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Thread: A quick 'n dirty guide for anyone making low-resolution pixellated games

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    Lightbulb A quick 'n dirty guide for anyone making low-resolution pixellated games

    Okay, so, if you're like me, you like games with low-res sprites, you might be wondering how to get 'em to show up nice and crisp on your phone (or xbox - I haven't done it, but same method will work)

    There might in fact be some option to achieve this within MMF, but I couldn't find it, and I can almost guarentee that using a native method will be faster.


    First of all, scaling the screen. I'm using a resolution of 160x240 - because it scales nicely on iPhone and WinPhone: exactly half the regular iPhone's resolution ( a quarter of the Retina's ), and a third of WP7's resolution (as long as you allow for a 40px gap at the bottom of the window), and provides large, satisfyingly retro looking pixels.

    How to get the XNA project to scale the screen? Easy!
    Open up the project in Visual Studio, and then find and open \Application\CRunApp.cs in the Solution Explorer (probably on the right)
    navigate to around like 830, and replace the draw(){...} method, with the code here: gist.github.com/fa51e2d1eef4faeba0d7
    This will cause the MMF engine to draw it's screen to a RenderTarget, which we can then use to stretch and scale (and tint and rotate...) as much as we like.
    If you're really pro, you could even have a MMF game running on a screen somewhere inside a full-blown 3D XNA game - but I'll leave that for you to figure out :P

    Once the MMF screen is rendered to our RenderTarget, we can then draw it to the main screen at whatever size and position we like. Simple, right?



    Only problem now is, by default, Texture Filtering is set on. While it's totally sensible to use for high-res games, it makes all our nice crisp pixels come out looking like a blurry mess; not cool at all!
    Thankfully, it's also simple to change - this time in \Sprites\SpriteBatchEffect.cs
    Around line 40 onwards, first occuring in the public void Begin(){...} method, you'll see a line that looks like this:
    batch.Begin( SpriteSortMode.Immediate, BlendState.AlphaBlend ); ( your one may look a little different - the important bit is batch.Begin( )

    Here, the spritebatch isn't told to explicitly use any filtering - so it just goes ahead and uses the default option, which is blurrymode. It's simple to change, just put this in it's place:
    batch.Begin( SpriteSortMode.Immediate, BlendState.AlphaBlend, SamplerState.PointClamp, DepthStencilState.Default, RasterizerState.CullNone );

    and if you're using Additive blending, further down you'll see a similar line (just under case CSpriteGen.BOP_ADD):
    batch.Begin( SpriteSortMode.Immediate, BlendState.Additive, SamplerState.PointClamp, DepthStencilState.Default, RasterizerState.CullNone );

    note that the only difference is BlendState.Additive - I'm pretty sure you can figure out what this means!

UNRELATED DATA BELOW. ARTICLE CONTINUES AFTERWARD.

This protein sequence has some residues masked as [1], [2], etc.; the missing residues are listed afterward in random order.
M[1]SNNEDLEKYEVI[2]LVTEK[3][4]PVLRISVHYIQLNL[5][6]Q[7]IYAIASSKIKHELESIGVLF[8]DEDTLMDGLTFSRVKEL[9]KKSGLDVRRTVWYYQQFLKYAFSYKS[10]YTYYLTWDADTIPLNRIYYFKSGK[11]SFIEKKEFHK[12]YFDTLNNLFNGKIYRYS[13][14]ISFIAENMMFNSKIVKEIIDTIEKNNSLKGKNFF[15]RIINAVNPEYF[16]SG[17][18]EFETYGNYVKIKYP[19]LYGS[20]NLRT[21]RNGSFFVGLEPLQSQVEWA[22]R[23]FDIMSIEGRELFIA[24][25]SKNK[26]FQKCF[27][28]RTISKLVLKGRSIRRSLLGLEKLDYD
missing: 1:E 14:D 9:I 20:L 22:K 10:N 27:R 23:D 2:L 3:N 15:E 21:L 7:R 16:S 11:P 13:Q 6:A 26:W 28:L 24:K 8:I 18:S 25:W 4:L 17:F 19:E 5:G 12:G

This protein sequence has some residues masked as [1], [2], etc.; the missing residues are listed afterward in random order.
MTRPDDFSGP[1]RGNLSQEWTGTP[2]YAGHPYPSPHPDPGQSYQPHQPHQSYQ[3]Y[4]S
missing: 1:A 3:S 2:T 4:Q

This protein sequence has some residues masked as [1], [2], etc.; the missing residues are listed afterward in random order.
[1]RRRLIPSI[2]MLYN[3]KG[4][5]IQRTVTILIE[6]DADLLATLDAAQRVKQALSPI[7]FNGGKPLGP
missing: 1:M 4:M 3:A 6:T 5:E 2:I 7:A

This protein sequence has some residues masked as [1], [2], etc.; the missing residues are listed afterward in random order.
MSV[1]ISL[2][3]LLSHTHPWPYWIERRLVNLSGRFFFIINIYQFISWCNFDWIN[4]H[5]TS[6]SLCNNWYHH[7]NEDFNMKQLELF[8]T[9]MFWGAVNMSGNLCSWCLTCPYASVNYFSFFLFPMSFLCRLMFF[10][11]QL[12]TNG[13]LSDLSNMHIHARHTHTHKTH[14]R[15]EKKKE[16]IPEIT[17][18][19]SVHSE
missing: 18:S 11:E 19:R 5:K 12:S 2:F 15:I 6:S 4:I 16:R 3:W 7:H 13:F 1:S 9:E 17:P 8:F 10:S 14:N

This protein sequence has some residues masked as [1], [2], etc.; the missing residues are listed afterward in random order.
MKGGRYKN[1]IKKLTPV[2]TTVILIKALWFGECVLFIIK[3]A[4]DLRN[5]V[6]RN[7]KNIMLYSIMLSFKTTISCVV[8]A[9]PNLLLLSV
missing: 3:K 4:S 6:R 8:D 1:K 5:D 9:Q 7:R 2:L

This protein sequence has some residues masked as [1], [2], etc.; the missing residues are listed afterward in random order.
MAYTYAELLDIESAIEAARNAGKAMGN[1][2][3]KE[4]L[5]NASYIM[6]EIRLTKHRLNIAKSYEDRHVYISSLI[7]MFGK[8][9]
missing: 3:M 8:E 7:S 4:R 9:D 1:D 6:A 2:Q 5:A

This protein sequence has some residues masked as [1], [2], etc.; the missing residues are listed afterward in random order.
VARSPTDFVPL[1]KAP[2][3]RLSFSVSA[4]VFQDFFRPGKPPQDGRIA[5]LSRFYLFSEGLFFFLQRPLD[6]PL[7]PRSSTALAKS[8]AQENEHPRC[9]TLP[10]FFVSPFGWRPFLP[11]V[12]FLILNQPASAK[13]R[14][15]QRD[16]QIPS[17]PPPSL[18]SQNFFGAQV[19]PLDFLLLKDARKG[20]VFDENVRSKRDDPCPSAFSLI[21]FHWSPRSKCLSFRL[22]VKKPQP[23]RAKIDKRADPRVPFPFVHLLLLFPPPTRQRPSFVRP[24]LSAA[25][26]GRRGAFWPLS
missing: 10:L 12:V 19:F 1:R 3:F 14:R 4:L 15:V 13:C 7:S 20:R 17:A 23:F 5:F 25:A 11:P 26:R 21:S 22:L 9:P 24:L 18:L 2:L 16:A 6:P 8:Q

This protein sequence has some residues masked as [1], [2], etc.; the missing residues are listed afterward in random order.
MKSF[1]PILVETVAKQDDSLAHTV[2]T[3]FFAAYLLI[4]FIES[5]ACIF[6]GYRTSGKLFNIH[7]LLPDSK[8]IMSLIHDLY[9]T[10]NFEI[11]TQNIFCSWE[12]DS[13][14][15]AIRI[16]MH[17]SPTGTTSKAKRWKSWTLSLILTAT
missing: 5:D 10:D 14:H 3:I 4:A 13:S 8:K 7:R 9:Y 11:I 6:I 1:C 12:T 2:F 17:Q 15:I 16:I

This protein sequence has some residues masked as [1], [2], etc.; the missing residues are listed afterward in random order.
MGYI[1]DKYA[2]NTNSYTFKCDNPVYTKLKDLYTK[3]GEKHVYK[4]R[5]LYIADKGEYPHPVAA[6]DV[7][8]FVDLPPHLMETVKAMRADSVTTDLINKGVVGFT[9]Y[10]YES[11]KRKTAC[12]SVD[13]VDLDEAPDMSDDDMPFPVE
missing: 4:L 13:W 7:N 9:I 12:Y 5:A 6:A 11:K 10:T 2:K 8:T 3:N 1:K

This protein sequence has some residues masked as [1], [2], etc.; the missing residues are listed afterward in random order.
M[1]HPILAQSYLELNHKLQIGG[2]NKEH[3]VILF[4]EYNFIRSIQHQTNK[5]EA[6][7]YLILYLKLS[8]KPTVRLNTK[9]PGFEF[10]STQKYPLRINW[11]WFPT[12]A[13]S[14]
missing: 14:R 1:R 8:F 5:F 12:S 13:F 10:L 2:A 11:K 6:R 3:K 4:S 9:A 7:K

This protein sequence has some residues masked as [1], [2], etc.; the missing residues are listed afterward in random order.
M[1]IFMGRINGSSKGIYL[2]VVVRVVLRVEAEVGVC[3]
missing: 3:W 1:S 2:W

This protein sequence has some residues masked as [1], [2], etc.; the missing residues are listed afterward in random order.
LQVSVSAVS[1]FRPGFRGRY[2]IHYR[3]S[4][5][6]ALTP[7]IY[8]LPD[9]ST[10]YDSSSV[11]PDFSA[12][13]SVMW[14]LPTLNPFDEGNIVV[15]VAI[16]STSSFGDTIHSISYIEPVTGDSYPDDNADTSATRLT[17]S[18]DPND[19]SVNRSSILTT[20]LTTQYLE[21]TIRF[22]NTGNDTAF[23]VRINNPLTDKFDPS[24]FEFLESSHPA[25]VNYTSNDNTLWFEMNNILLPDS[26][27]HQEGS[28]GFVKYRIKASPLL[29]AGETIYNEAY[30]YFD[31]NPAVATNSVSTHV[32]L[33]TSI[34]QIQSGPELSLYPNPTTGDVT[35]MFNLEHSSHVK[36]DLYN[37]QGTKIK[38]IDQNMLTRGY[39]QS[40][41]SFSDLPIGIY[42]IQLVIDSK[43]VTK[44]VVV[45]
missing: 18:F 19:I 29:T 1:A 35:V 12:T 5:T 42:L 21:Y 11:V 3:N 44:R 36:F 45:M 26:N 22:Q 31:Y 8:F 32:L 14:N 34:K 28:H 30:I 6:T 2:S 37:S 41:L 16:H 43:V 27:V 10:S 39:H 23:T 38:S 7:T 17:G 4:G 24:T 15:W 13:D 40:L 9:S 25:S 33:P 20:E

The only important thing to add on is really the SamplerState.PointClamp bit - that's what makes our textures nice and pixelly - but the other two (, DepthStencilState.Default, RasterizerState.CullNone) need to come along for the ride.

    You'll want to do the same thing to the default: case a little bit further down - and any other cases you encounter where you use the blend modes - or else you'll get blurry textures on objects using those blend modes.



    Anyways, hope this helps a few of you! It was pretty straightforward for me to figure out, because C# and XNA are almost like a second language now, so I figured I'd write a messy little guide



    PS you should totally go check out our game at jollycorpse.com

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    I use 240x160 when making retro games too, as you say it's exactly half the iPhone 3GS' resolution, but it's also the exact resolution of the Game Boy Advance.

    Thank you for this topic! I will definitely put this to use and check out your game

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    Twitch, whenever I try this, I get "No overload for method 'Draw' takes 3 arguments' and it won't build...

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    Are you using Visual Studio 2010, with XNA 4.0?
    If so, you can use IntelliSense to find out what's going on - type in "spriteBatch." and pause on the period, after a few seconds you should be presented with a list of the supported methods.

    One of these OUGHT to be texture, rectangle, color since that is one of the defaults methods, but there will be others which you could use to pass in some default parameters.
    If you can take a screenshot of the code editor I'd be able to help you out more


    Also, I can't believe you're only just trying this now after almost a year :P

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    Heya, I'll take a look. I did go and read the method definition in Visual Studio 2010, it appears to take about 6 arguments instead of 3 (perhaps since the update?). I know a good bit of C++ and Objecive-C but I never learned any C# so bits of it are a little alien to me. How would I pass a default parameter in C#?

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    Is this the best way to do retro games for Xbox 360? When it's set to 1280x720 it takes care of displaying to 1080p all the way down to regular TV without any effort on my part, I poked around but never found a way to make MMF snoop the user's display on the Xbox 360.

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